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Vaccines against cervical cancer show protection

Two vaccine companies, Merck & Co. and GlaxoSmithKline (GSK), are racing to get approval for their vaccines against human papillomavirus (HPV). HPV is transmitted sexually and causes genital warts in men and women, and can cause cervical cancer in women. About 99% of all cases of cervical cancer are caused by HPV. Fifty percent of cervical cancers are from a virus strain called HPV 16, while another 25% are from HPV 18. A vaccine that protects against HPV 16, 18, and other strains is likely to nearly eliminate cervical cancer if widely distributed to uninfected women.

In October researchers from Merck reported that their vaccine against HPV 16 protected 94% of vaccinated women against infection. Merck is developing another version of the vaccine that will protect against HPV 18 and other strains.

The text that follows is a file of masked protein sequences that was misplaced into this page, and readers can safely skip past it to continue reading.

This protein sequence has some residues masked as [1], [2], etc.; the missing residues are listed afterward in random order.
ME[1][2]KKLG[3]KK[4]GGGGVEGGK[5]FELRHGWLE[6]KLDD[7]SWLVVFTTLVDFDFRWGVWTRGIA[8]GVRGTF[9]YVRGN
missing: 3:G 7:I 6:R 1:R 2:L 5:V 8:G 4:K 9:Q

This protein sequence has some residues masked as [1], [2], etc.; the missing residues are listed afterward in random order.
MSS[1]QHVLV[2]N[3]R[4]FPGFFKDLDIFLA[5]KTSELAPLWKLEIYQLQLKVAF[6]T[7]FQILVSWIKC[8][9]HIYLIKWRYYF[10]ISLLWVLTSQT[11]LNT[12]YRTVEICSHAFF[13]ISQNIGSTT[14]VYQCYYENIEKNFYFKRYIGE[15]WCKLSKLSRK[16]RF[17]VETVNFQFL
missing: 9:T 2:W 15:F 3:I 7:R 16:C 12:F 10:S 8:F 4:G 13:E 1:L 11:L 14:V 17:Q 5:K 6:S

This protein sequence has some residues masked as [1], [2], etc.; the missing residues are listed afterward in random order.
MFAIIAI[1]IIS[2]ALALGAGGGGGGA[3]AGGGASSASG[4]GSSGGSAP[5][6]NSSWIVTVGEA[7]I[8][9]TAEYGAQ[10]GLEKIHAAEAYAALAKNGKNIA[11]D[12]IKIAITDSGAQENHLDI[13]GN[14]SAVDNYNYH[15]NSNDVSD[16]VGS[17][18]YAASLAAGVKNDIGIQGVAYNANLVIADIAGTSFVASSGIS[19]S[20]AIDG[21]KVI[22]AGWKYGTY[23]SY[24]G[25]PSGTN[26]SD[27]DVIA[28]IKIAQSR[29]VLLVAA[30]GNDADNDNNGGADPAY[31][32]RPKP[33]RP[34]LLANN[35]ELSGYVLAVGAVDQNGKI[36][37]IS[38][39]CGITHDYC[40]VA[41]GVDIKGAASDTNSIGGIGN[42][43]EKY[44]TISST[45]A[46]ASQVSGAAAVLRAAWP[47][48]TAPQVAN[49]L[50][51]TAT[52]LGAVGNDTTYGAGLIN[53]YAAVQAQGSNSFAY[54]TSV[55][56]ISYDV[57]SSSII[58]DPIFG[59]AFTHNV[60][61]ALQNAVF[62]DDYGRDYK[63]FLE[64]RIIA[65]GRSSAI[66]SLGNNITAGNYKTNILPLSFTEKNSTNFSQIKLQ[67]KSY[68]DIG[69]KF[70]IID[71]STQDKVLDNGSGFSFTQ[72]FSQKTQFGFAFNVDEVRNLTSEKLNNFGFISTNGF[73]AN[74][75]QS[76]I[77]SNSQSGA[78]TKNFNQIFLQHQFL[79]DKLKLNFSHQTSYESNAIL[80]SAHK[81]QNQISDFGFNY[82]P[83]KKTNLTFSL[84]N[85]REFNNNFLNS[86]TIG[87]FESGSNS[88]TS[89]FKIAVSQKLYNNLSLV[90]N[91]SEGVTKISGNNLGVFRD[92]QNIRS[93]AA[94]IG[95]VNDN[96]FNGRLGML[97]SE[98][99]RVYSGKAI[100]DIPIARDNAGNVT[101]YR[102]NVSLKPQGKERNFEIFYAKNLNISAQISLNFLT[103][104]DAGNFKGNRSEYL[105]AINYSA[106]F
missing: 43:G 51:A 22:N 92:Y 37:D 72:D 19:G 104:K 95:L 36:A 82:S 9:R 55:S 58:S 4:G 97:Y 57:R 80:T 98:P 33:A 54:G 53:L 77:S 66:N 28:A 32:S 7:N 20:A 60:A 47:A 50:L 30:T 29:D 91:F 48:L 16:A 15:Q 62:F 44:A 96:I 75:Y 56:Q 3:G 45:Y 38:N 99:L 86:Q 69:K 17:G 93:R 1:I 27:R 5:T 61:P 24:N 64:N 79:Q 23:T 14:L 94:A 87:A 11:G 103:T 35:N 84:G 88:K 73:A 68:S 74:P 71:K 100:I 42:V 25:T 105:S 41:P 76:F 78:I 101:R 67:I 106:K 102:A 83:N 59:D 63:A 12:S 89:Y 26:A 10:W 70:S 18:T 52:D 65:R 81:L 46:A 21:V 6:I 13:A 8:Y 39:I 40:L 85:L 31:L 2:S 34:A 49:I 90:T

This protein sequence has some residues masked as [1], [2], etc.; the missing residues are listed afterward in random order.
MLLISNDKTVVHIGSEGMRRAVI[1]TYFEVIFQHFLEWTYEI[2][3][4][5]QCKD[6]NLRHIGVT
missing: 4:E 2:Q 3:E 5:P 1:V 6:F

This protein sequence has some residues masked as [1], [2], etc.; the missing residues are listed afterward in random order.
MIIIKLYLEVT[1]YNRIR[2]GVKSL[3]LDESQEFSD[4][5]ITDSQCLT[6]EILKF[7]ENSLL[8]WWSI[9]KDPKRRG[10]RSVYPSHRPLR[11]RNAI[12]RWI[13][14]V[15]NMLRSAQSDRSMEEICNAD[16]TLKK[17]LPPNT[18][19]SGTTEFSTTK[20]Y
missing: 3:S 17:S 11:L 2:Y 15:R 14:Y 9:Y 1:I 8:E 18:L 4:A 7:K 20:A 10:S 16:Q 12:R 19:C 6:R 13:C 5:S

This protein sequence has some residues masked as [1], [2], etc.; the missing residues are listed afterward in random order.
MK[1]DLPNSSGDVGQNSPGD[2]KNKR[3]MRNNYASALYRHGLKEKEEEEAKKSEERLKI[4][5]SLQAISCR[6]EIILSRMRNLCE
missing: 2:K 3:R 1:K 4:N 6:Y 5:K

GSK’s HPV vaccine covers the two major HPV strains, 16 and 18. In clinical trials the vaccine gave women 100% protection against infection with these two strains.

More than half a million women worldwide are diagnosed with cervical cancer each year, and every year nearly 300,000 women die of this cancer. In most of the world cervical cancer screening is not done on a regular basis. A multi-strain HPV vaccine given before a girl becomes sexually active should prevent her from becoming infected with HPV. It is still likely to be a few years before an HPV vaccine is on the market.